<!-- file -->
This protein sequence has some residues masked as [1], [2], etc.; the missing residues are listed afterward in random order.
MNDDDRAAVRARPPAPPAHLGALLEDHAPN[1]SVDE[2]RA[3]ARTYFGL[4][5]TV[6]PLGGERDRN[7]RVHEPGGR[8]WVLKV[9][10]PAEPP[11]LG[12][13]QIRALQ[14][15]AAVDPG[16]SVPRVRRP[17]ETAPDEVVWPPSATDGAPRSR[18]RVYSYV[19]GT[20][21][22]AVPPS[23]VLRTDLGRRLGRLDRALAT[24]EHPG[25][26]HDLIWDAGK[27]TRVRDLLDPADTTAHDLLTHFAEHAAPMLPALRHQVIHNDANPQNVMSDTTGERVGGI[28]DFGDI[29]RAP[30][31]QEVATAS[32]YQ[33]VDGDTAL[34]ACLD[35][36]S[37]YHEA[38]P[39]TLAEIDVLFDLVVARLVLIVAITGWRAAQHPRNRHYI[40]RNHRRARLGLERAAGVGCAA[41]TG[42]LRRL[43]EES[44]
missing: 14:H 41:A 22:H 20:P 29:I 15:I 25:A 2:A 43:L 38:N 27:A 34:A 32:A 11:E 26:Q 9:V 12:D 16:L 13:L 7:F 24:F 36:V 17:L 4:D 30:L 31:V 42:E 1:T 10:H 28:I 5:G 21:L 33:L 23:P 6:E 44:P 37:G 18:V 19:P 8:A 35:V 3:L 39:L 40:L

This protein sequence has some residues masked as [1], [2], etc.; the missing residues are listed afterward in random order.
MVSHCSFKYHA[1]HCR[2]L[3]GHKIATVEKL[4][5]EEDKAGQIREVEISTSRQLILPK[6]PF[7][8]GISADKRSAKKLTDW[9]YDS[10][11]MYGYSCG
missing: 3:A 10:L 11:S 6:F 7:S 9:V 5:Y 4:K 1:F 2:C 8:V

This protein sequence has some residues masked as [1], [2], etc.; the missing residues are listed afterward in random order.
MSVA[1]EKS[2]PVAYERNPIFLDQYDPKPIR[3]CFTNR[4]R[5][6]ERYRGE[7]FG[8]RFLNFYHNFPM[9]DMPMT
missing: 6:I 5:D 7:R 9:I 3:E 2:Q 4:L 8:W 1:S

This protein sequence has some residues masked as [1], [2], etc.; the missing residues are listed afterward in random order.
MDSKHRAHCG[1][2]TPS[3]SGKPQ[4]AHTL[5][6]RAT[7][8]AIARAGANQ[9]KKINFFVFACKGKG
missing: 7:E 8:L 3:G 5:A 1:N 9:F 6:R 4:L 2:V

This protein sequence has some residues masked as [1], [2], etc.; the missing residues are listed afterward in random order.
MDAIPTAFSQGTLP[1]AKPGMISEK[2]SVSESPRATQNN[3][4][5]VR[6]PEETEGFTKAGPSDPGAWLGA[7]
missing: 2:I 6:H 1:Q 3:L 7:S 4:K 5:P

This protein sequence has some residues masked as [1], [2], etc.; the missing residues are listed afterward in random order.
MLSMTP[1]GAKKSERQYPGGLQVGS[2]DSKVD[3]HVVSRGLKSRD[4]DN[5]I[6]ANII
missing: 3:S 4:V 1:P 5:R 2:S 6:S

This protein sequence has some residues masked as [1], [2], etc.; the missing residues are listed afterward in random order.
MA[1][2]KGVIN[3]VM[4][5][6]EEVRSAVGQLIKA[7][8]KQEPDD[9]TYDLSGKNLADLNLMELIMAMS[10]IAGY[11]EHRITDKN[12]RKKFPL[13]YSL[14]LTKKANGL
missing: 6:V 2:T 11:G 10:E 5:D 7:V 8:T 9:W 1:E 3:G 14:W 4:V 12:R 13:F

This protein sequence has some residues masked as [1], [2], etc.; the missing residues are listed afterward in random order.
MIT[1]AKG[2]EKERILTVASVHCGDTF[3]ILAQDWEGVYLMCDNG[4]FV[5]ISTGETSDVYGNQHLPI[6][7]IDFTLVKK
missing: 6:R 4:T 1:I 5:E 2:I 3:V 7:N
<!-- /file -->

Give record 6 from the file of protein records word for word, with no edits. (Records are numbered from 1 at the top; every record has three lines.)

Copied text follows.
This protein sequence has some residues masked as [1], [2], etc.; the missing residues are listed afterward in random order.
MLSMTP[1]GAKKSERQYPGGLQVGS[2]DSKVD[3]HVVSRGLKSRD[4]DN[5]I[6]ANII
missing: 3:S 4:V 1:P 5:R 2:S 6:S